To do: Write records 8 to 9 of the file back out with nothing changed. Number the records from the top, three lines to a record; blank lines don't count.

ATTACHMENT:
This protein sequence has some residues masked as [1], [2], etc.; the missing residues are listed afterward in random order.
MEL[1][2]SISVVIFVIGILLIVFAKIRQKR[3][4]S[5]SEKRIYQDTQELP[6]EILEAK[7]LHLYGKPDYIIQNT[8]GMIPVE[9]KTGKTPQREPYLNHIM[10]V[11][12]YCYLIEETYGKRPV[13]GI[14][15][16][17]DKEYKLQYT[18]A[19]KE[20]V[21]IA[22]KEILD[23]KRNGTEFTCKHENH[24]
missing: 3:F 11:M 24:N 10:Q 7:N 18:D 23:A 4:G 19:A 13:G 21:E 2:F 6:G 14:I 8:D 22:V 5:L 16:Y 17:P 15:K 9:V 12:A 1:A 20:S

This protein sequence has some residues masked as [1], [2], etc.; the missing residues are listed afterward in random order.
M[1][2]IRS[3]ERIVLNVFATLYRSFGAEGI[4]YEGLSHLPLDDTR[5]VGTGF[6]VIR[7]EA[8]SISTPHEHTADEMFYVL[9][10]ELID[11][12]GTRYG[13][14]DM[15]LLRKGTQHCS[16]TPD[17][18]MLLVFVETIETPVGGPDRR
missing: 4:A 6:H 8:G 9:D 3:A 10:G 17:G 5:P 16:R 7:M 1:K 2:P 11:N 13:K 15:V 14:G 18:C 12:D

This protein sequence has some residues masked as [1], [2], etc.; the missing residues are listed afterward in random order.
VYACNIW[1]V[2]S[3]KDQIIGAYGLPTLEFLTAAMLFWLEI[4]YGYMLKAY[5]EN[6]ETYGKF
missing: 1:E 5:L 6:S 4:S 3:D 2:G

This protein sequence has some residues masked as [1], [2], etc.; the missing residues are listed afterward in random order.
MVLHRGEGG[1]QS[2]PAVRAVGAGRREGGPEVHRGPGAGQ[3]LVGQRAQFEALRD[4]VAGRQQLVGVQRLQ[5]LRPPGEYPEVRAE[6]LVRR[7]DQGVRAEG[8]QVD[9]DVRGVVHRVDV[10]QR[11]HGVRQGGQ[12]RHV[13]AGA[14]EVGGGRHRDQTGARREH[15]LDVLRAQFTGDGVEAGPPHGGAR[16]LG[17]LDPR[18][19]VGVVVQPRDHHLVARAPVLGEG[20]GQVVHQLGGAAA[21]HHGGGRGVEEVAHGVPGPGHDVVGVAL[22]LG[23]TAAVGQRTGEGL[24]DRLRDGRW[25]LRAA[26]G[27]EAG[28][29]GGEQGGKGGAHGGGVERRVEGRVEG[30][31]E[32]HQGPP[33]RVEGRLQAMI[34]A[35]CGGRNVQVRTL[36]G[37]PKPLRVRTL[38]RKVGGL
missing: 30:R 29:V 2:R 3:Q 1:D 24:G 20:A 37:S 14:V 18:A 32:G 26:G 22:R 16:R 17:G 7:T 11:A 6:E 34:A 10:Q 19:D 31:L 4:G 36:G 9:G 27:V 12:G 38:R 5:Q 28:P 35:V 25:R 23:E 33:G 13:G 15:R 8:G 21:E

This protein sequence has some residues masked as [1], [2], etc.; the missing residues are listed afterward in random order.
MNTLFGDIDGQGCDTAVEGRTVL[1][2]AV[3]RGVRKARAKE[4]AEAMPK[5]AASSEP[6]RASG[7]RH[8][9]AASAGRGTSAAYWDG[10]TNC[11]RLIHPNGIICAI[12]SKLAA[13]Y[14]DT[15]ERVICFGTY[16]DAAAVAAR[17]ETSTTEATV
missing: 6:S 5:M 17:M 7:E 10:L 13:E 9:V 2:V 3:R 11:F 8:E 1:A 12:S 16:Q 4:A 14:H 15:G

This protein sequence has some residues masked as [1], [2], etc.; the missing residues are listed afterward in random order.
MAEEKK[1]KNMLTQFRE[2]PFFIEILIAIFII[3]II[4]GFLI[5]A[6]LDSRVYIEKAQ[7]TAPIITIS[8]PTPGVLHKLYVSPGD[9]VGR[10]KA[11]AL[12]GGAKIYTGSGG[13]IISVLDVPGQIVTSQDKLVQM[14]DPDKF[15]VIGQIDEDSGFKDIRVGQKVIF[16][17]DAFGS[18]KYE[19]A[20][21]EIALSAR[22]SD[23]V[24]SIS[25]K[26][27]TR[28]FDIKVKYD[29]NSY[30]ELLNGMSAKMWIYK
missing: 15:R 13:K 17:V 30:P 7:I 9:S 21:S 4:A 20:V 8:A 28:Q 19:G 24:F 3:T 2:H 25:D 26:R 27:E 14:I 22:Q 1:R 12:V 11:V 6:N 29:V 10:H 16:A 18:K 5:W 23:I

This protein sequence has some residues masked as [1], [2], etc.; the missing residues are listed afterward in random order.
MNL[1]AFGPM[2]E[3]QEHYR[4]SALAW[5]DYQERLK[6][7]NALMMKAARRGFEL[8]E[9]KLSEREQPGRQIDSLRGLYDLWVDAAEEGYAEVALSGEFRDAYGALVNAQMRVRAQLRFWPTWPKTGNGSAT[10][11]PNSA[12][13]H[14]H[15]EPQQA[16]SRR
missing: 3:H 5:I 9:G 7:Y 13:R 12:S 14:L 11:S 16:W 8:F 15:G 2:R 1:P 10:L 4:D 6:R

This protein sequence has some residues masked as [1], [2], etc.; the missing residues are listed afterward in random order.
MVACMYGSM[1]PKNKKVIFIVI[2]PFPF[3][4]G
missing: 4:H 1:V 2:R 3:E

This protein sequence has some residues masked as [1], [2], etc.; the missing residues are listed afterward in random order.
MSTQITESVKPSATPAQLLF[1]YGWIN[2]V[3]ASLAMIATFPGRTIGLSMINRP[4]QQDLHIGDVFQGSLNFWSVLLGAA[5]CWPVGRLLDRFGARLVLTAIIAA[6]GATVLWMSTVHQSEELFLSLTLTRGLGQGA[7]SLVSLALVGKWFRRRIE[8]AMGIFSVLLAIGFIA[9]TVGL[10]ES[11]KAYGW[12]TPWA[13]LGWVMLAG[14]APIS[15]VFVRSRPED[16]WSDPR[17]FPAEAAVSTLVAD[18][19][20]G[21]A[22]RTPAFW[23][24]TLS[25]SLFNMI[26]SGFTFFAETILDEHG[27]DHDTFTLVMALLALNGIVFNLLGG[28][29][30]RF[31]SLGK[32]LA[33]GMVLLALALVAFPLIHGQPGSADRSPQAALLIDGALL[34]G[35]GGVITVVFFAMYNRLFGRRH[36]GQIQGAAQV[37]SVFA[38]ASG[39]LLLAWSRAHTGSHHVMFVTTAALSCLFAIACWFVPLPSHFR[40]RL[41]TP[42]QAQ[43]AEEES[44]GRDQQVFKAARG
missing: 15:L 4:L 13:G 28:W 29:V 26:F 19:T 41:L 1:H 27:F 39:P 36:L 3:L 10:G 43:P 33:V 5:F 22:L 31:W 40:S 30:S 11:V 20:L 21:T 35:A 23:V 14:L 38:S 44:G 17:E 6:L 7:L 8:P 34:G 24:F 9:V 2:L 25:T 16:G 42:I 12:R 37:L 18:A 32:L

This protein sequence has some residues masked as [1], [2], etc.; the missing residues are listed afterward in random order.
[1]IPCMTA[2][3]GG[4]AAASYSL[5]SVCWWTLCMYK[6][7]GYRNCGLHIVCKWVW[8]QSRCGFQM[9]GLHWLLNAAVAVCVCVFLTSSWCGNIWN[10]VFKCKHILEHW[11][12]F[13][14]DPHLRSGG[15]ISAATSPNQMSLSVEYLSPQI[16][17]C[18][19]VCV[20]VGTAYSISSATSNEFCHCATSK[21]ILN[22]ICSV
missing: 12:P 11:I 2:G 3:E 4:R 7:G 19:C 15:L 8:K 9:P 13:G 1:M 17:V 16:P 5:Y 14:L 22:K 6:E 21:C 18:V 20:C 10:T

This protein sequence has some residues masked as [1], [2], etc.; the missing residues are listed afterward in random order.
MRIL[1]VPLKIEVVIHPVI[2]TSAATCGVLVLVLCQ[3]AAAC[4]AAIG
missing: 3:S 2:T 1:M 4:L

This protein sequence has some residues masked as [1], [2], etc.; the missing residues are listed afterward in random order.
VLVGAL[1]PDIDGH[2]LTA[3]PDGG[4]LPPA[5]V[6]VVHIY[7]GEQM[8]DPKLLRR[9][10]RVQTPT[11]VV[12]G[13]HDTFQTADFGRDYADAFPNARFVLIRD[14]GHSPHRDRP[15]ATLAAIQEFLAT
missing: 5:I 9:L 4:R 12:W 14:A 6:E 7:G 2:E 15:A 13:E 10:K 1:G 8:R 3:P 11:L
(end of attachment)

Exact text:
This protein sequence has some residues masked as [1], [2], etc.; the missing residues are listed afterward in random order.
MVACMYGSM[1]PKNKKVIFIVI[2]PFPF[3][4]G
missing: 4:H 1:V 2:R 3:E

This protein sequence has some residues masked as [1], [2], etc.; the missing residues are listed afterward in random order.
MSTQITESVKPSATPAQLLF[1]YGWIN[2]V[3]ASLAMIATFPGRTIGLSMINRP[4]QQDLHIGDVFQGSLNFWSVLLGAA[5]CWPVGRLLDRFGARLVLTAIIAA[6]GATVLWMSTVHQSEELFLSLTLTRGLGQGA[7]SLVSLALVGKWFRRRIE[8]AMGIFSVLLAIGFIA[9]TVGL[10]ES[11]KAYGW[12]TPWA[13]LGWVMLAG[14]APIS[15]VFVRSRPED[16]WSDPR[17]FPAEAAVSTLVAD[18][19][20]G[21]A[22]RTPAFW[23][24]TLS[25]SLFNMI[26]SGFTFFAETILDEHG[27]DHDTFTLVMALLALNGIVFNLLGG[28][29][30]RF[31]SLGK[32]LA[33]GMVLLALALVAFPLIHGQPGSADRSPQAALLIDGALL[34]G[35]GGVITVVFFAMYNRLFGRRH[36]GQIQGAAQV[37]SVFA[38]ASG[39]LLLAWSRAHTGSHHVMFVTTAALSCLFAIACWFVPLPSHFR[40]RL[41]TP[42]QAQ[43]AEEES[44]GRDQQVFKAARG
missing: 15:L 4:L 13:G 28:W 29:V 26:F 19:T 41:L 1:H 27:F 39:P 36:L 3:L 10:G 43:P 33:V 5:F 22:L 31:W 40:S 30:S 11:V 20:L 21:T 35:A 23:V 14:L 38:S 44:G 17:E 6:L 7:L 8:P 34:G 24:F 9:V 2:L 25:T 16:G 42:I 12:R 37:L 18:A 32:L